Tales from St. John Bosco Seminary, Isuaniocha

By Chukwuemerie Udekwe

In a world where wealth, when acquired, only needs to be flaunted, Frank was certain the only thing still keeping him in the seminary was his WASSCE. At the completion of his senior secondary, 3, he would leave immediately, enter the world and flaunt his father’s wealth a great deal. He would continue with his studies, be serious at it. But he would also be free to live whatever kind of life, he chose. The world has taught him that one only needed to acquire wealth, then flaunt it. He would go for the luxuries. He would go for the girls. And these were things the seminary kept denying him. Frank was tall, strong, stoutly built and fair of skin, with an intellectual ingenuity that could only be admired. If a perfect man was based only on physical and intellectual qualities, he was the kind of son Margaret Thatcher and Golda Meir would fight for.

With the rising bell at 6 a.m. Frank’s memory went again to the event of the day – Corpus Christi cum Christ the King. Examinations begin on Tuesday, yet the seminary still had time for such elaborate celebration. “Why won’t they just call this off, so we can study,” he kept telling himself. After the lauds of 6:30 am, the mass began at 7 o’clock leaving Frank in his maze of worries.

“All this should just end. I need to study.”

The Holy mass was celebrated with four presiding priests: Very Rev. Fr. Augustine Okochi, the rector, Rev. Fr. Ronald Onyekwelu, the Bursar, Rev. Fr. Melchizedek Obi, the spiritual director II and a visiting priest, Rev. Fr. Christian Amogu. It was a solemn celebration that flowed like the Holy Spirit physically directed everything Himself. The choir was superb, and the faithful active. Frank looked active, though a critical purview could doubt this submission. But things began to change for Frank, during the homily.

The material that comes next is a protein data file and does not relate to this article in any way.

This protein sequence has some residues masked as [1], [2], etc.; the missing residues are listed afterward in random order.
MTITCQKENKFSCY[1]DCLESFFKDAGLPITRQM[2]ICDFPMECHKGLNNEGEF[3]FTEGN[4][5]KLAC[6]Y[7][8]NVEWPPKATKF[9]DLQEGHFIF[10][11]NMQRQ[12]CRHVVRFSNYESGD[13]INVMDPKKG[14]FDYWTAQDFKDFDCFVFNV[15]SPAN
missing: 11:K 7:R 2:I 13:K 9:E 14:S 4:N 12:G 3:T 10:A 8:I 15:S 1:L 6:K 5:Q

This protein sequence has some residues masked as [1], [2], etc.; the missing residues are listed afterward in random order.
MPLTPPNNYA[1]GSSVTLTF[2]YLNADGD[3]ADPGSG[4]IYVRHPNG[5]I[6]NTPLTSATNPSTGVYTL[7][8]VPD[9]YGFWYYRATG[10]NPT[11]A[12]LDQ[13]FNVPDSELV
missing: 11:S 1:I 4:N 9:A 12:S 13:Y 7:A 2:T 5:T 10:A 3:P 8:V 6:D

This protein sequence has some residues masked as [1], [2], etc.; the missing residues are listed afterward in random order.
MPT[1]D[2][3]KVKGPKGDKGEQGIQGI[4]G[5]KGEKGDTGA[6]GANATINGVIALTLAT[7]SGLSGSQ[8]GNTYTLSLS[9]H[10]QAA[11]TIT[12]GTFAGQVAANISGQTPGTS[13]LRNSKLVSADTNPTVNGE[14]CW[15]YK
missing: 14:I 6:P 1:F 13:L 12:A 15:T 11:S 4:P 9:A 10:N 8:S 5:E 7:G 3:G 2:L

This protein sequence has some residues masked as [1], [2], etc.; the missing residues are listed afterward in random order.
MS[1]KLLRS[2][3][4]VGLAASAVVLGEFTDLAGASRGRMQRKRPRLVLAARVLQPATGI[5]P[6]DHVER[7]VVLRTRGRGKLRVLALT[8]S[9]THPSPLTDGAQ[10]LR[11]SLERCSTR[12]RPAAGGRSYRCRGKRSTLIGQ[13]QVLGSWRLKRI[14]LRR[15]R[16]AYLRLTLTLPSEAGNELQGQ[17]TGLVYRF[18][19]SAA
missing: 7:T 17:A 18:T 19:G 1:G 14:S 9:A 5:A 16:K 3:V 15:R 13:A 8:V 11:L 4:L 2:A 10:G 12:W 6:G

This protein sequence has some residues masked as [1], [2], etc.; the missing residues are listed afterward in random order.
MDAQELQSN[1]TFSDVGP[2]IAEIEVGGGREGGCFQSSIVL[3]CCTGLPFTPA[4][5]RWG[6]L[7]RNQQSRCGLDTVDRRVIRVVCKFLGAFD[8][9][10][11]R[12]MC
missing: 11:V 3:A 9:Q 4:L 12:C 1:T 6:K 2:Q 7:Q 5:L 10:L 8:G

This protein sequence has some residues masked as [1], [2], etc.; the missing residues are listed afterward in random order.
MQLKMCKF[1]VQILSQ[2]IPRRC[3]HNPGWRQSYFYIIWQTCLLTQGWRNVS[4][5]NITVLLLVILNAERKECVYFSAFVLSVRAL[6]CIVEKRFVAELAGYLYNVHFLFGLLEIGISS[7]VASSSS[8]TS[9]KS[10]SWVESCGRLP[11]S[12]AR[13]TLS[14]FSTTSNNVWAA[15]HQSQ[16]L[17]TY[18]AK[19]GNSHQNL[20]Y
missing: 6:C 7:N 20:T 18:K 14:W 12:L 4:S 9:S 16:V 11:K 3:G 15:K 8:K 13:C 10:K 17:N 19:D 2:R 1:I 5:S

“The kings of the world are known for pomp and pageantry,” the voice of the rector began to ring, after the bursar had read the gospel. “They compete for fame and most times, their worth rest on how much they showcase their riches. But the King of kings, the Prince of Peace, truly present in the Eucharist was born in a manger, living a life of poverty and giving himself up for mankind. What can we learn from this?”

The voice rang so clearly like clarions aligned to the voice of nuns singing pun. They were succinct. Simple. Brief, yet went to where they were needed most – the heart. It was not Frank’s first sitting at a church. Neither was it his first hearing of such spirit-filled words. Yet for some reasons, the historic experience of poor Augustine against the decisive homily of Holy Ambrose was beginning to re-enact itself.

Before now, nothing had made much sense to Frank. His stay in the church had been similar to an athlete who was told he needed some lectures in Algebra before he could perform in the Olympics. And the single wire that had made the circuit of his mind was: “acquire wealth, flaunt it. Nothing else matters.” This circuit was now breaking. “The King of kings, the Prince of Peace, truly present in the Eucharist was born in a Manger…….. What can we learn from this?”